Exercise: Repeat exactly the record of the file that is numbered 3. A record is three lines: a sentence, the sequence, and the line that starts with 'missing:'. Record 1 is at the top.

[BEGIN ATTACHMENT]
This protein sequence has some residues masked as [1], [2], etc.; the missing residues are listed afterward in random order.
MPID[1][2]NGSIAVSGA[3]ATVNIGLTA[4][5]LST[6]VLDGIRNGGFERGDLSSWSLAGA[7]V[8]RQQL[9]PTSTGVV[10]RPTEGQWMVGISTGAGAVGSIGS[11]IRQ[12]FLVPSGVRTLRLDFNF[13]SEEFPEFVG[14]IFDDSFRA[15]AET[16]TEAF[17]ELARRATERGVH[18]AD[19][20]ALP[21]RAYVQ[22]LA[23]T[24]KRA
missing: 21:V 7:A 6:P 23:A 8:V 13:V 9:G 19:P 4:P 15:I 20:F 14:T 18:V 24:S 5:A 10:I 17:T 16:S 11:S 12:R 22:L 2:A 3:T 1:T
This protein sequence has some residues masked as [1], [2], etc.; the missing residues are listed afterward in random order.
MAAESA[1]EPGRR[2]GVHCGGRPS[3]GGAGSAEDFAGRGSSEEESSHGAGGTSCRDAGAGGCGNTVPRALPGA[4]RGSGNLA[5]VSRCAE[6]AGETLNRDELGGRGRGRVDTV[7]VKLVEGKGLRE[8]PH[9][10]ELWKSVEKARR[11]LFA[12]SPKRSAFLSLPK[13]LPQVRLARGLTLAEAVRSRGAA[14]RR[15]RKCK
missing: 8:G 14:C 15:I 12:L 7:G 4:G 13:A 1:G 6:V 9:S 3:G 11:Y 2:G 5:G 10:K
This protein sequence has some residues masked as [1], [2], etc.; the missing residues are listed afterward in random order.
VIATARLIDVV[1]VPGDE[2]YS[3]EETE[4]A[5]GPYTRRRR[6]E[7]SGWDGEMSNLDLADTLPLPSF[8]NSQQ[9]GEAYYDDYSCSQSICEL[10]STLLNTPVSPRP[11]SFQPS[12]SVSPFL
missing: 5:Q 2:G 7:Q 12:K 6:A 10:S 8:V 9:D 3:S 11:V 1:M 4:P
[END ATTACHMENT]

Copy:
This protein sequence has some residues masked as [1], [2], etc.; the missing residues are listed afterward in random order.
VIATARLIDVV[1]VPGDE[2]YS[3]EETE[4]A[5]GPYTRRRR[6]E[7]SGWDGEMSNLDLADTLPLPSF[8]NSQQ[9]GEAYYDDYSCSQSICEL[10]STLLNTPVSPRP[11]SFQPS[12]SVSPFL
missing: 5:Q 2:G 7:Q 12:K 6:A 10:S 8:V 9:D 3:S 11:V 1:M 4:P